Posted on Friday, August 20th, 2021 by Jack Giroux
The Mask of Zorro is pure swashbuckling fun. It’s a movie fully packed with energy, from Antonio Banderas‘ exuberant performance as the title hero to the thrilling and practical set pieces. Director Martin Campbell‘s film is endlessly entertaining. It’s also a film not too many people were originally keen on producing, including the director and studio behind it.
During a career-spanning new interview, Campbell told us all about it, and why he was reluctant to take it on.
Wooed by Spielberg
Before Campbell was offered The Mask of Zorro, he coming off directing Goldeneye. He wasn’t interested in the Zorro picture, mostly because of the script, which written by the writing duo behind Pirates of the Caribbean, Ted Elliot and Terry Rossio. Campbell told /Film:
“With Zorro, the script wasn’t good. Robert Rodriguez, I replaced him, because I don’t think [producer] Steven Spielberg and he got on that well. I’m not sure what the background of it was. I came in and thought the script was just not good enough. I said no. They asked me a second time. I said no.”
The third time was the charm, thanks to Spielberg. “The third time I said no,” Campbell continued. “I went back to the office and my phone rang. It was Spielberg, who blew smoke up my ass. At that time, and I still am, very impressed with Steven. So, I opted to do it, and very reluctantly. It turned out okay.”
All That Nonsense
Okay is an understatement. The Mask of Zorro is grand spectacle even when there’s no action on the screen. Despite Campbell’s initial resistance, the director had fun once cameras started rolling:
“The great thing about Zorro is, it’s the classic story of the peasant and aristocrat coming together and all the shenanigans that go on when that happens. Zorro is one of the first superheroes if you will. He doesn’t have superpowers, but his power lies in his commitment to the people. It’s fun to do. It was a tough film to do with time and budget, but it was fun shooting it in Mexico with sword fighting, horse riding, and all the nonsense you do in those movies.”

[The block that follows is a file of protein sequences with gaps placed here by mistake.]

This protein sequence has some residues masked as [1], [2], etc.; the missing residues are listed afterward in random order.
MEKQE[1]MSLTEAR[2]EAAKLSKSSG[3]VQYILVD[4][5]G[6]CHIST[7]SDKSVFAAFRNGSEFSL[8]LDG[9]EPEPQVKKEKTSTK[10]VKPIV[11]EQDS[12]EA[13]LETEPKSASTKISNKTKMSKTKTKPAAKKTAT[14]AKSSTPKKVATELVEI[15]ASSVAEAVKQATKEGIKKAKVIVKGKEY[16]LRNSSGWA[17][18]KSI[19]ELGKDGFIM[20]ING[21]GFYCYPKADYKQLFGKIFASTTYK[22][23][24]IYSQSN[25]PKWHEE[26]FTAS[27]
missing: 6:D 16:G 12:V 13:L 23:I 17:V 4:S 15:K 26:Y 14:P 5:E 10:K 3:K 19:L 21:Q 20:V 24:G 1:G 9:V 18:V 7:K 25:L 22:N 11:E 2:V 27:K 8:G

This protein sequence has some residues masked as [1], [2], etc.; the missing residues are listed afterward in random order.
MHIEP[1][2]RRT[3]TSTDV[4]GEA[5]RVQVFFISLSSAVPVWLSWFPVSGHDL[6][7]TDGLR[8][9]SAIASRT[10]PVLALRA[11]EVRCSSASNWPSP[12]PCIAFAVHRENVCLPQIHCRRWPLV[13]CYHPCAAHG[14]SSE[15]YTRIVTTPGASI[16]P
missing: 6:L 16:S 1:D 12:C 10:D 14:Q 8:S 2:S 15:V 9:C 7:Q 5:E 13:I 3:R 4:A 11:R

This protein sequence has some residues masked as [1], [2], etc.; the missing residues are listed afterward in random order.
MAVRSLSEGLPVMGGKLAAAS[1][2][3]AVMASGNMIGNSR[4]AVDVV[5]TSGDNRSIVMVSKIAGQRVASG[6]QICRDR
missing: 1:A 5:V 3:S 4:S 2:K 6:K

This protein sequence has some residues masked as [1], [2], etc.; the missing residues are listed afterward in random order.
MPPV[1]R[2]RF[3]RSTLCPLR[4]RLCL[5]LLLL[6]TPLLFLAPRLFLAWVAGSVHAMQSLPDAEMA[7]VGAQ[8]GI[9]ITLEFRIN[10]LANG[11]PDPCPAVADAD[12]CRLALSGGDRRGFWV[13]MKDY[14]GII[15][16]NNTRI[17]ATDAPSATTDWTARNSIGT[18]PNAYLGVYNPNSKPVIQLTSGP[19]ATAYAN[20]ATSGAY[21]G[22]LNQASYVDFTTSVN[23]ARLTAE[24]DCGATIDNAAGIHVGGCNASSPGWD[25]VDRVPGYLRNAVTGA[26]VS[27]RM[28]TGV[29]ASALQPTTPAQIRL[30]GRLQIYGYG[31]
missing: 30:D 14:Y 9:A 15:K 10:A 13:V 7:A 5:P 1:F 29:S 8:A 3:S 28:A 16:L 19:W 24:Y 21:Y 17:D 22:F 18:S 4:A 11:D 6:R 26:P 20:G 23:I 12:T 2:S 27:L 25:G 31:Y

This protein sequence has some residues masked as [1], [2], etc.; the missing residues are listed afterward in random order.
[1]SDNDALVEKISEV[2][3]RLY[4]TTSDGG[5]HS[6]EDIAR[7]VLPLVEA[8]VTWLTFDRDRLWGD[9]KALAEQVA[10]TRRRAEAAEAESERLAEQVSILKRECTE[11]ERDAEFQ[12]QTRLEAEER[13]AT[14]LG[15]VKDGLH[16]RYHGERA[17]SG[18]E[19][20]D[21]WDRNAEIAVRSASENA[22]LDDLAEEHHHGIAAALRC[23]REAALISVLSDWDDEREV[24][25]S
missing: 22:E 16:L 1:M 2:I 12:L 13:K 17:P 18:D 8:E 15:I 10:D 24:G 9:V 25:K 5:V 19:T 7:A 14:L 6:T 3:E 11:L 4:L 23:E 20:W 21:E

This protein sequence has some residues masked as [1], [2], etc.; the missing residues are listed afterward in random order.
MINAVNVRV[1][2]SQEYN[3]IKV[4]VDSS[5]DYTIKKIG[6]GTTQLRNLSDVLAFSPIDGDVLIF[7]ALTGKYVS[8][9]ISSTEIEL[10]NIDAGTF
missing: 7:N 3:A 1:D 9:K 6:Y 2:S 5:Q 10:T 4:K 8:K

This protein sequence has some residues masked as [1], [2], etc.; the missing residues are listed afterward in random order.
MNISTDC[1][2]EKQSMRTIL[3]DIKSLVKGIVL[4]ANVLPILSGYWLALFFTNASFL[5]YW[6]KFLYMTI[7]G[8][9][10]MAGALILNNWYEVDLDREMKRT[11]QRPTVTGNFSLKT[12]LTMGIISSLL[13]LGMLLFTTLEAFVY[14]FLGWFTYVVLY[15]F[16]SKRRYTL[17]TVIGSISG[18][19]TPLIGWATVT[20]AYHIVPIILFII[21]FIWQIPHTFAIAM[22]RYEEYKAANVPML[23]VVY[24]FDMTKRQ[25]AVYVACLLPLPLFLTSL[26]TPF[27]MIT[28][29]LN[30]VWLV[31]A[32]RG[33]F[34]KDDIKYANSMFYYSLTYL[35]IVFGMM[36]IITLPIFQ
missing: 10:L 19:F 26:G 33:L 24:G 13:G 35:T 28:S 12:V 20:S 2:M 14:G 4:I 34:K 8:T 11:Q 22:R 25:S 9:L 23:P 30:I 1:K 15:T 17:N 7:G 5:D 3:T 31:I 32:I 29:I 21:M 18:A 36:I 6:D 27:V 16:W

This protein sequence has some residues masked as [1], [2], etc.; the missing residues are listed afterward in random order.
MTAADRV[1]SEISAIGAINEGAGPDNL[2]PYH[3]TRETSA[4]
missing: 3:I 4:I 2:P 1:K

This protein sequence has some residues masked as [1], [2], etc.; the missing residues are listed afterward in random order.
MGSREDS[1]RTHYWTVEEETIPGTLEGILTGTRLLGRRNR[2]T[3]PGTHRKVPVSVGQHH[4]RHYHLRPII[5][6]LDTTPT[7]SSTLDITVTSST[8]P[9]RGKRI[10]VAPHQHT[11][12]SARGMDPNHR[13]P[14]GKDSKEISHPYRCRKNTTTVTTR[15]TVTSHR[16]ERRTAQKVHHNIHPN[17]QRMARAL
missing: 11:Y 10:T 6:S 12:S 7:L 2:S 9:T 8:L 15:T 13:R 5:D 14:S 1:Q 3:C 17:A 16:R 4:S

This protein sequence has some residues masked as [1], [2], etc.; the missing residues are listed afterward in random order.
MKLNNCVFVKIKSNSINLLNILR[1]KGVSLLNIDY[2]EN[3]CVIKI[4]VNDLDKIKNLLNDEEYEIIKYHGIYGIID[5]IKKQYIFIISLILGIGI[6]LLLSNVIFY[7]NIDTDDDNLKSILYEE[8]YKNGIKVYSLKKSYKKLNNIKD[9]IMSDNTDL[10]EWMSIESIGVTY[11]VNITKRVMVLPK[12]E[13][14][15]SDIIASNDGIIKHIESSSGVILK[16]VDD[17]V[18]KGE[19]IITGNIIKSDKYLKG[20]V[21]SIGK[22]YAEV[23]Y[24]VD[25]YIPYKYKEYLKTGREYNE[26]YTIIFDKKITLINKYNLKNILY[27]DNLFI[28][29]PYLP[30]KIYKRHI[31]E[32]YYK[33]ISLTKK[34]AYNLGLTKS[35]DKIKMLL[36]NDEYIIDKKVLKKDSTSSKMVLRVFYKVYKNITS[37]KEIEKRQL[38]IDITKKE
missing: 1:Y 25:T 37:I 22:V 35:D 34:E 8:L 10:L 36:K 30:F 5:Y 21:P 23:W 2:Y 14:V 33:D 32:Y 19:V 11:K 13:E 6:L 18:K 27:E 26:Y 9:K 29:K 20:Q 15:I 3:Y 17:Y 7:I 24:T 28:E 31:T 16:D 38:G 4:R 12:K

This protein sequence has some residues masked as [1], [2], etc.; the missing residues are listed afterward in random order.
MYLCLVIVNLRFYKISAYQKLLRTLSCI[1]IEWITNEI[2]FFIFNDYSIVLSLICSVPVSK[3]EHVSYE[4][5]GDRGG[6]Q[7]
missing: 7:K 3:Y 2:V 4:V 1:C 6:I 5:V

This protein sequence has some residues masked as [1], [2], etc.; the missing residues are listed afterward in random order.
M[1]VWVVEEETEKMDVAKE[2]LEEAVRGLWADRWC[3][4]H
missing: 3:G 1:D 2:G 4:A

During production, TriStar’s higher-ups didn’t have high hopes for The Mask of Zorro. “What happened on that film was the studio changed management,” Campbell said:
“The new management didn’t like the project. They just didn’t like the project, as simple as that. They were already in it for $12 million because of delays, scripts, actors, and so forth. They went ahead with it because they were forced into it because they would’ve lost that money. I don’t think they had any faith in the project. It wasn’t a question of me or anyone else. They just didn’t want to make it.”
The studio’s disinterest wasn’t all bad, though. Due to their ambivalence, Campbell was left alone creatively, which he thinks is why the film turned out, as he modestly put it, “Okay.” “We were always getting notes from the budget, and once we were shooting, I barely saw someone visit,” he said. “Once or twice, yes. When we finished the editing, the editor went, ‘Where is everybody?’ [Laughs] Nobody rings. God knows where they were. However, when they saw the film, it was an entirely different story.”
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